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Informal influence processes in teams and organizations

Hohmann, Sebastian

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URN: urn:nbn:de:hebis:26-opus-148366

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University: Justus-Liebig-Universität Gießen
Institute: Professur fĂĽr Betriebswirtschaftslehre mit dem Schwerpunkt Organisation und Personal
Department:: Wirtschaftswissenschaften
Dewey Decimal Classification: Economics
Document type: Dissertation
Language: English
Date of examination: 09.09.2019
Year of creation: 2019
Date of publication: 16.09.2019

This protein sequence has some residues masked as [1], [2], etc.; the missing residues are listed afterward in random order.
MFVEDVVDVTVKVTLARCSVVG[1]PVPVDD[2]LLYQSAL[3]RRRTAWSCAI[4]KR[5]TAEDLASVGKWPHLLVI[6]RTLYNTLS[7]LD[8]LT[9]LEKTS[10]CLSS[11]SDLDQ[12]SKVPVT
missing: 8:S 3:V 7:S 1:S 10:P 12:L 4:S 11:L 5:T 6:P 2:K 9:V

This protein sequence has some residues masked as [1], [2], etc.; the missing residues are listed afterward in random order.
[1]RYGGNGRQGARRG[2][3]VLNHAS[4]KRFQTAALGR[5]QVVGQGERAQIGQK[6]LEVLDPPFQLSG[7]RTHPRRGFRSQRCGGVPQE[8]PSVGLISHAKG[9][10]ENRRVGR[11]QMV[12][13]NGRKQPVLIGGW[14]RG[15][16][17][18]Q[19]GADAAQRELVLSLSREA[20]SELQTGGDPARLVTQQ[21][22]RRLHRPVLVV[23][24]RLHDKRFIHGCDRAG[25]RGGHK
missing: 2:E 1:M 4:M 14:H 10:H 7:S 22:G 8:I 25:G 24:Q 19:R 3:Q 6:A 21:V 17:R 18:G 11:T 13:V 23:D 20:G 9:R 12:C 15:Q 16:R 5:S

Abstract in English: The purpose of this dissertation was to address important, yet largely neglected issues in our academic understanding of the development of informal influence behaviors in teams and organizations and, thus, to extend existing knowledge on the origins of these important behaviors. Using various research designs and methods, I examined contextual antecedents of a range of influence behaviors between coworkers across three independent studies, each with a unique research focus and drawing from different samples and contexts. In doing so, I aimed to address key ambiguities and oversights in the literatures on influence tactics and impression management strategies as well as informal leadership and, thus, to increase our academic understanding of lateral influence processes. In particular, Chapter 2 provided fresh insights into the behavioral consequences associated with individuals’ status in groups, illustrating why and when a perceived lack of status may trigger specific influence behaviors. Chapter 3 demonstrated both how and under what conditions supervisors’ formal task-oriented leadership may relate with an individual team member’s respective behavior and, thus, with the member’s emergence as an informal leader. Finally, Chapter 4’s findings illustrated how (conflicting) time pressure perceptions matter for the decision to engage in specific influence behaviors in collaborative work settings. All in all, this dissertation offers new knowledge on key contextual factors that may affect influence processes and behaviors between peers in teams and organizations. As such, it advances existing theory and practice in the field of organizational behavior by examining informal influence from various theoretical and empirical perspectives.
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